There is no problem. There is a problem, but it’s not our fault. There is a problem, but it’s not that big a deal… This is a huge problem, but there is nothing we can do! Let’s just enjoy ourselves…

This seems to be the arc of awareness for some of us on both climate change and the coronavirus. We have gone from denying it to questioning its origins to believing in it, while also absolving ourselves from any responsibility for it. The common factor in all of these is that they eliminate the need for our own responsibility and action.

To me, this is the impact of Barry Rueger’s recent piece, “It’s Too Late For Us To Fight Climate Change”. He describes climate change as “unstoppable”, placing the blame on governments and corporations for their refusal to address and stop climate change. He explains to us that, instead of addressing the issue of climate change, he and his wife are going to move to the country to be insulated from the real challenges that will come. He actually writes, “We’ll grow old gracefully, and will leave it to someone else to try and avoid disaster. At this point we’ve decided that as long as they can postpone the collapse until we’re dead, we’ll be OK.”

This lack of responsibility seems to be the attitude of those people who, on hearing the news about coronavirus and being asked to work from home, went out to the bars this past weekend across Chicago to celebrate St. Patrick’s Day. These people must either not believe the seriousness of this crisis, believe that there is nothing they can do about it, or simply be absorbed in their own egos to the extent that they cannot focus on anyone else’s needs.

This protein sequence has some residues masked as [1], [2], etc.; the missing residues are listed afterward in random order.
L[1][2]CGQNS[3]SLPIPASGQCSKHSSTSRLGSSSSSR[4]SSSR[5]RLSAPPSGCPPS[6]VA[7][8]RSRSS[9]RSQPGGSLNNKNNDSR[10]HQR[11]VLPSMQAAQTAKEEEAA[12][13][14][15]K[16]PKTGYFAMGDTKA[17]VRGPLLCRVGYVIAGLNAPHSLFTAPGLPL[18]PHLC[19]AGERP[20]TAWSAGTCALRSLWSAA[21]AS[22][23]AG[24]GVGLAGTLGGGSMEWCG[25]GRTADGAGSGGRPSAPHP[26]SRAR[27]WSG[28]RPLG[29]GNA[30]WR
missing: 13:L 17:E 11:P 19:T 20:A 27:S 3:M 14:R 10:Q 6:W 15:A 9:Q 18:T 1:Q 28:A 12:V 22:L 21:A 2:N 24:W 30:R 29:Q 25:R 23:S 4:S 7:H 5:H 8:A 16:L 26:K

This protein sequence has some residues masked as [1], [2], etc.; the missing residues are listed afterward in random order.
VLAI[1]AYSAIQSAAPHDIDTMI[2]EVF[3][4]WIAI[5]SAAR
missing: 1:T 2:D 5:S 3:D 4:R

My first reaction on seeing these bar hoppers in Chicago and reading Mr. Rueger’s statement is to rage at the unbelievable hubris. How could you ignore the vulnerability of the elderly and sick in your community? How could you possibly describe your aging as “graceful” when you assume that others around you will be suffering? How could you absent yourself from the horrible reality you assume others will encounter because of climate change? How could you ignore your ability to pass a deadly disease on to the vulnerable around you? Only someone who has had the advantage of envisioning their life, and who has the money to shape their life to that vision, could come to such conclusions. And frankly, it is usually white men like Mr. Rueger or, to be clear, like myself, who have the experiences of privilege to come to such beliefs and worldviews. It is just such worldviews that have brought us to the precipice of disaster — the view that we must look out only for ourselves and our families, that we must be concerned with our individual rights rather than our collective flourishing.